Stoughton Wisconsin

What a surprise this little town of 13,000 residents has been to me.  For so many reasons.

First, this town like several others in southern Wisconsin is populated by residents from one or another European nation.  Immigrants from Norway flocked to Stoughton starting some 160 years ago.

Some 800,000 or 1/3rd of Norway’s population emigrated to the United States between 1825 and 1925.  Norway went through some tough years as their agricultural economy cratered, some overpopulation, some religious persecution as well as some war issues.

To give you some idea of how much they residents of Stoughton WI value their Norwegian heritage, their main street is lined with street light poles all with an American flag flying proudly.  However, every other pole has a Norwegian flag flying.  Yes, siree.  The American and the Norwegian flags alternate all the way down the main street, and on both sides of the street.

Second, what nice people live there.  OMG.  No matter where I went, and I went to all of these – City Hall, the Stoughton Public Library, the Opera House, the Norwegian Heritage Center, the Koffee Kup restaurant, the Next Generation of Stoughton (the local toy store), Cheesers (the local cheese store), the Chamber of Commerce, and the Stoughton Historical Society and Museum – each person I met and came into contact with was so nice.  It was striking.

Third, Stoughton is the birthplace of the coffee break.  Back In 1871 the major industry in Stoughton was tobacco, and the principal business was located on Coffee Street, lead by a Mr. Osmund Gunderson.  He needed to hire men to do the sorting/grading of tobacco in his warehouse, but he could not find enough of them.  He needed workers.  In desperation he pleaded with the women living on Coffee Street to come work for him sorting tobacco leaves.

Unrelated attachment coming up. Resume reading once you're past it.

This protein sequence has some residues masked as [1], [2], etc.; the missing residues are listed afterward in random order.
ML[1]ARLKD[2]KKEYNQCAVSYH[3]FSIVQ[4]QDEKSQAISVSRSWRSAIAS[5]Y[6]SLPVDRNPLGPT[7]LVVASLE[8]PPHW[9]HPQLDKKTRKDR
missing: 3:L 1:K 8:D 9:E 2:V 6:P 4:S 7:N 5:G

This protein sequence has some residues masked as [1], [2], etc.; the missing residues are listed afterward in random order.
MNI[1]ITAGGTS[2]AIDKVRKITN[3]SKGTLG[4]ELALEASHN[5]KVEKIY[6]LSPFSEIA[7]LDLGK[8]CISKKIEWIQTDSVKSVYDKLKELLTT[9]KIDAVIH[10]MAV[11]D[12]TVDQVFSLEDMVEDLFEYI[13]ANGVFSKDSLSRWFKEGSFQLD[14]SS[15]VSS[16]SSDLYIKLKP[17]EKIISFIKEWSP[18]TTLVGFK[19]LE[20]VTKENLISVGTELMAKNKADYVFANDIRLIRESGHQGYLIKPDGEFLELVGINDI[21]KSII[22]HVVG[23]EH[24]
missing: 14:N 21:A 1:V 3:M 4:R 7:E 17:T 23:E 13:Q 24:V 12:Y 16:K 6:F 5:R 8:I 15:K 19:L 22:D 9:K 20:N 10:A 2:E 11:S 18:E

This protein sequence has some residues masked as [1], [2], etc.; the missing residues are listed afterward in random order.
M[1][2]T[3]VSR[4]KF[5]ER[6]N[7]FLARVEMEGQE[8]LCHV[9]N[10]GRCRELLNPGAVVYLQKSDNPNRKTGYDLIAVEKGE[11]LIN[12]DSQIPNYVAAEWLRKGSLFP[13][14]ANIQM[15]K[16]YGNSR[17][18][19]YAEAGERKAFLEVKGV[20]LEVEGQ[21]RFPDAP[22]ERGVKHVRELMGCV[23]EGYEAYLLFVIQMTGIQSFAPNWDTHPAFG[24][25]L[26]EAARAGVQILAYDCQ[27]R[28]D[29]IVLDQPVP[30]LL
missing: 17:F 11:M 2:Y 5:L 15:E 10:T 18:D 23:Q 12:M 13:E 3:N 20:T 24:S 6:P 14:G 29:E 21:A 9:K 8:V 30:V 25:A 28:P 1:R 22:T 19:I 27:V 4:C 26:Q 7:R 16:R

To these immigrant women this was a new concept, working away from their homes and away from their children.  They said they would do it, if, and only if, Mr. Gunderson would allow the women at specified times during the day to go to their homes to have a cup of coffee, check on the children and prepare the family’s next meal.  “Give us a coffee break!” they said loud and clear.  Stoughton is where the coffee break originated.

Finally, even though Stoughton is primarily a Norwegian community, it was founded and started by an Englishman named Luke Stoughton, whom the town is named after. Coming from Vermont, having a vision of a potential community in this location, Luke purchased 800 acres for $2.60/acre and founded Stoughton in 1847.  He platted the land, built a sawmill, gristmill, opened a general store and encouraged others to settle in the new town.

Guess what?  Luke Stoughton and yours truly are related.  My mother’s maiden name is Stoughton. When I mentioned that I was a relative of Luke Stoughton, no matter whom I spoke with in town, they just greeted me with open arms.  For example, the Librarian had special research done on Luke Stoughton for me.  The Chamber official opened up the “back room” for me to see some of Luke and his family’s artifacts.  The local toy store and cheese store gave me special discounts.  Here i am standing in front of Luke Stoughton’s home.

But most importantly, the Norwegian Heritage Center staff after their work day was completed, got special permission to open and accompany me to the nearby Stoughton Historical Society Museum.  This was really special since the Museum is closed everyday except on Saturday between 10 and 3.  And this was a Wednesday.

Bottom line.  What a great little community in the Heartland of this country.  And, I learned that I have Midwestern roots!


6 thoughts on “Stoughton Wisconsin”

    1. holly,

      i knew my Stoughton roots but did not know that a town in Wisconsin was founded and named after one of my ancestors. Another of my ancestors started Stoughton Massachusetts which i have visited also.


  1. Such a great post, not that the others haven’t been. This trip makes me wonder why we don’t plan more trips visiting Ametica the Beautiful and not taking trips with cancelled flights, lost luggage, many hour time changes, and spending our money in other countries.

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